Consumer, Rural And Native American Voices Speak Out Against FCC Chair’s Plan To “Effectively Destroy” Lifeline Program For Poor (PRNewsfoto/Consumer Action)
Published November 22, 2017
WASHINGTON – In yet another measure taken by the Trump administration to overturn an Obama administration action, the Federal Communications Commission (FCC) has voted a 3-2 split to rollback Lifeline, the technology service used to provide phone and Internet access to low-income family homes.
While some of the details of the cutbacks are still being developed, the FCC issued an order last week that will cut a $25 subsidy for American Indians living on tribal lands within the next 90 days. Some 500,000 American Indians on tribal lands subscribe to the internet using the Lifeline program.
Noting that wireless Lifeline in most tribal lands will end, Joe RedCloud, former chairman, Oglala Sioux Tribe Utility Commission, said: “The importance of the Tribal Lifeline program for residents of Tribal lands, including the Pine Ridge Indian Reservation, cannot be overstated. The FCC has long recognized the vital role of the Tribal Lifeline program in making telecommunications services affordable on Tribal lands. But, in a proposal to be voted on by the Commissioners on November 16th, the FCC, without consultation with the Tribes, is going to essentially eliminate Lifeline service on many Tribal lands. This would be a travesty for Indian Country because it would turn back the clock to the days of the monopoly provision of Lifeline service where consumers had but one choice for affordable telephone service …”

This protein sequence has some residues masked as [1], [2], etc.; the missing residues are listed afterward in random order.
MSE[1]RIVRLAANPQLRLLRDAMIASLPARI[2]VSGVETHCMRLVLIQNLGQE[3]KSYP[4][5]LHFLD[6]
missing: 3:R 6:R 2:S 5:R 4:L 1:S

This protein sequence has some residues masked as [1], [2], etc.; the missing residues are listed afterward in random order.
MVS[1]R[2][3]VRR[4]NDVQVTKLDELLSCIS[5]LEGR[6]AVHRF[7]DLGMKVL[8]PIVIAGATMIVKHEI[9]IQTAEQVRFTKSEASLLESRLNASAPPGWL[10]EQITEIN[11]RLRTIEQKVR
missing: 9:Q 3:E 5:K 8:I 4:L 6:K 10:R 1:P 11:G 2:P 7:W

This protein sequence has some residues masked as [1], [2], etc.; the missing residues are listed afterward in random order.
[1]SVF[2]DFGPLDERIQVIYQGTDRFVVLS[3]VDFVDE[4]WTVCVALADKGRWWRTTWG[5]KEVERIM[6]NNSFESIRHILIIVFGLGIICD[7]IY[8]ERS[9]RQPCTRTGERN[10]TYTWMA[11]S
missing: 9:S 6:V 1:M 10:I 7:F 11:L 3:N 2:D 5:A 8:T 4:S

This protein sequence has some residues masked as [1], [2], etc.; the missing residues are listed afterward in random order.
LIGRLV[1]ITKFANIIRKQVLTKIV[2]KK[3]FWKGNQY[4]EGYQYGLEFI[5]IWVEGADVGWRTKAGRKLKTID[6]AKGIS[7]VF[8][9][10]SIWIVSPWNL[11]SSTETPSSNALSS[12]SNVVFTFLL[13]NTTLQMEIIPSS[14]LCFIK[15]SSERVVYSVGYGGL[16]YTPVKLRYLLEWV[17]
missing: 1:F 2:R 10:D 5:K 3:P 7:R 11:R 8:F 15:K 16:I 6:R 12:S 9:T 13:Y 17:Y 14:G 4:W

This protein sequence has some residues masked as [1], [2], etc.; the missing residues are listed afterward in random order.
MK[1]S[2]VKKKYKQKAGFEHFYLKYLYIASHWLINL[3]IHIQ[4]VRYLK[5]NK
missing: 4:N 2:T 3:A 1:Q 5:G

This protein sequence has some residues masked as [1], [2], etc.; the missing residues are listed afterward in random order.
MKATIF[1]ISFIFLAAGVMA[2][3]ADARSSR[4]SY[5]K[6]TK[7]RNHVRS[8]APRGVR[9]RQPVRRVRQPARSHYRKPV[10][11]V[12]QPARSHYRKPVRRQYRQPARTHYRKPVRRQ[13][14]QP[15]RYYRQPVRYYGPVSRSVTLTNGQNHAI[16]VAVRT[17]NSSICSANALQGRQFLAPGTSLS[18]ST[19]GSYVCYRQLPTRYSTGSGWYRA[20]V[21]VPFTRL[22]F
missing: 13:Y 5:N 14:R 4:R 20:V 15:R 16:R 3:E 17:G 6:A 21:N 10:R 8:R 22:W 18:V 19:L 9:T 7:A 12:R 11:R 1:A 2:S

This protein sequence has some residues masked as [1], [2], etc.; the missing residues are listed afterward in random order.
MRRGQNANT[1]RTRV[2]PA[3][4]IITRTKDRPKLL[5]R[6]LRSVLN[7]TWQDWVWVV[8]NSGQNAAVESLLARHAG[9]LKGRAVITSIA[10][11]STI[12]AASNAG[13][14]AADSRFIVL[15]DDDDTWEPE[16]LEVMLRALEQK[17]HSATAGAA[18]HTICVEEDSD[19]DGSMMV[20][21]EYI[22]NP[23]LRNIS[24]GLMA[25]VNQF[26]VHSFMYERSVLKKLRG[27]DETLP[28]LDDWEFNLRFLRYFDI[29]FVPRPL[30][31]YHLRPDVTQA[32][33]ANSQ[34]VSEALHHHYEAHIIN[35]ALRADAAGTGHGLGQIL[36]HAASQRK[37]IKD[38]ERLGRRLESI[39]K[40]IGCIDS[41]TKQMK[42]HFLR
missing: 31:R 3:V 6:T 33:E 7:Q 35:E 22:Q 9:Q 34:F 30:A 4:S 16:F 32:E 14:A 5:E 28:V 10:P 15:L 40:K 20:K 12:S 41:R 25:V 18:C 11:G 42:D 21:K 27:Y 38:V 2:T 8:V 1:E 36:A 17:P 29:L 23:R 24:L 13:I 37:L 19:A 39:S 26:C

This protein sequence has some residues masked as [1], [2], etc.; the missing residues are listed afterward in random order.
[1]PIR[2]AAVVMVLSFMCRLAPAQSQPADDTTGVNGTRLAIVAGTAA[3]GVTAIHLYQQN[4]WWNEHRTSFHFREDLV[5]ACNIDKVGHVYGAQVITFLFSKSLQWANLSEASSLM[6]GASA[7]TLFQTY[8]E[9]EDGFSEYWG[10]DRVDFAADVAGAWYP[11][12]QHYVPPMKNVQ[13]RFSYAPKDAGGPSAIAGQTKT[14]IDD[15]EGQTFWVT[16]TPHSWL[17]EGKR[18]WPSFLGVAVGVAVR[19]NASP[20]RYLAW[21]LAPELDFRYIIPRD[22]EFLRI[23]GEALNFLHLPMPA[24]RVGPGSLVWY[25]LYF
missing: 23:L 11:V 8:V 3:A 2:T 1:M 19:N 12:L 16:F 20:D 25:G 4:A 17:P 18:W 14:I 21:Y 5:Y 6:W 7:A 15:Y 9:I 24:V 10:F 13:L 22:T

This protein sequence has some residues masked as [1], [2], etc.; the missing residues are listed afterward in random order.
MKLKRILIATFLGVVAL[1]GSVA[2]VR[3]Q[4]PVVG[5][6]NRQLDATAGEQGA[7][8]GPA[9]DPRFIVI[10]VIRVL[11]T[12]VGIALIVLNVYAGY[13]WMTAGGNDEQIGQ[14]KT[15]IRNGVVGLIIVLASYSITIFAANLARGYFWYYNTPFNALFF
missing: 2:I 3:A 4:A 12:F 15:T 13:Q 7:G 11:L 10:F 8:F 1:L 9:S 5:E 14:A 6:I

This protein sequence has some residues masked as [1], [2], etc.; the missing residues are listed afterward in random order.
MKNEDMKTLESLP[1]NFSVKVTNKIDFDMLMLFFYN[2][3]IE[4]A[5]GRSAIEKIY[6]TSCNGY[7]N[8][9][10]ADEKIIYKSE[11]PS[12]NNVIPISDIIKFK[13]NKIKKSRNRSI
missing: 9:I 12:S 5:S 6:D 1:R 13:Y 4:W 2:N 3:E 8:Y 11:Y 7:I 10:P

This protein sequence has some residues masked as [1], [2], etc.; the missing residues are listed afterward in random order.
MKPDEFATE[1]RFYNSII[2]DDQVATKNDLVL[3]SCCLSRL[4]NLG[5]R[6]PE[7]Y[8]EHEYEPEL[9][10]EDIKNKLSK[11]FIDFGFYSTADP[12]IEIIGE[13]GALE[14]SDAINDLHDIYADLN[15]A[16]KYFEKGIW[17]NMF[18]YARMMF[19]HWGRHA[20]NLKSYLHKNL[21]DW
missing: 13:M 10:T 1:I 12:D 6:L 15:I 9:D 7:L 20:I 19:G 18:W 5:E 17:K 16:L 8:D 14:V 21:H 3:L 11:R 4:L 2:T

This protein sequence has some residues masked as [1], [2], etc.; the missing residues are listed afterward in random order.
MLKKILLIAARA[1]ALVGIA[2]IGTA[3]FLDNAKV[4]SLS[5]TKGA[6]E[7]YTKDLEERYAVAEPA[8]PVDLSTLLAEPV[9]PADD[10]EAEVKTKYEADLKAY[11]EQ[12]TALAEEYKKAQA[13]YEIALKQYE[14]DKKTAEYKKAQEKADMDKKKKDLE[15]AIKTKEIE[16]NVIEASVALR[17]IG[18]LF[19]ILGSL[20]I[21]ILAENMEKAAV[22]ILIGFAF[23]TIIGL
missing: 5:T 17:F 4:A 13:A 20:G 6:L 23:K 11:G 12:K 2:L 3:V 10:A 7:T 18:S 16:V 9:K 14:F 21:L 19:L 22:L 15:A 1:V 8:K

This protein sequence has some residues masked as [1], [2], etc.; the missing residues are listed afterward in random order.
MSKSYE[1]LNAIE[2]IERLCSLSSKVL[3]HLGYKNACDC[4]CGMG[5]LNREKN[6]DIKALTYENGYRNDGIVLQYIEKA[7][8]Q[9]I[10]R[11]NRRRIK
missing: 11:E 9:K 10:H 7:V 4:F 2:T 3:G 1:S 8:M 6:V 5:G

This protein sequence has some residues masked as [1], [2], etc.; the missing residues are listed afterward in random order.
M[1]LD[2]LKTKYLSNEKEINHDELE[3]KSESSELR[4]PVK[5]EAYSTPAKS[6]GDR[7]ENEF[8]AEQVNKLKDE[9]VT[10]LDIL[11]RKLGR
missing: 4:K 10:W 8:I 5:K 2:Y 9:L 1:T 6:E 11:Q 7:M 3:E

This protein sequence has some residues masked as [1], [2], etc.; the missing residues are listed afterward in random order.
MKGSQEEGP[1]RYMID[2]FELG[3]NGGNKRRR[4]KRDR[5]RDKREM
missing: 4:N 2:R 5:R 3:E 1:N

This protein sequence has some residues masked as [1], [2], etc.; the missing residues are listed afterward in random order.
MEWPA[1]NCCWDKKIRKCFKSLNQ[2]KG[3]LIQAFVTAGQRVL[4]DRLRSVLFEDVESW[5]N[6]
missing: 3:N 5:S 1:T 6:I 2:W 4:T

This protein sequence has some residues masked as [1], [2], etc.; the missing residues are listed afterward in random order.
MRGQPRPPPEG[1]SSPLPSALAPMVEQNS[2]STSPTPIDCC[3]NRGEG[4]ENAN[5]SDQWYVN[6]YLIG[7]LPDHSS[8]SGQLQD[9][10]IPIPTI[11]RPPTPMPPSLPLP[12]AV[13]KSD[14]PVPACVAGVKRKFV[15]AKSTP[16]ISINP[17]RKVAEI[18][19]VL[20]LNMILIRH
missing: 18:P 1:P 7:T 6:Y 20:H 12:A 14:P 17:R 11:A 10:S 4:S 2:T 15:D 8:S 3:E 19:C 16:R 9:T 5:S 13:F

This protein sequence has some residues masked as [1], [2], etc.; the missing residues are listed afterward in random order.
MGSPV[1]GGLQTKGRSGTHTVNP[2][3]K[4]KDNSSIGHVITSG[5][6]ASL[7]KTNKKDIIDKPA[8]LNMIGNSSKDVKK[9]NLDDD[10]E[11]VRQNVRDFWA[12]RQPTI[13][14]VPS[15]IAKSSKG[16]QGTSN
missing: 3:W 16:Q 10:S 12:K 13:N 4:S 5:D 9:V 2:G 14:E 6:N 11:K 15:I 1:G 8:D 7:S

“The situation is even more dire on other reservations in South Dakota where there are no facilities-based wireless Lifeline providers on seven of the eight other reservations, which is typical of most Tribal lands throughout the United States. Clearly, creating a significant disadvantage for wireless resellers from the Tribal Lifeline market will gravely harm, not advance, universal Lifeline service on Tribal lands,” RedCloud continued.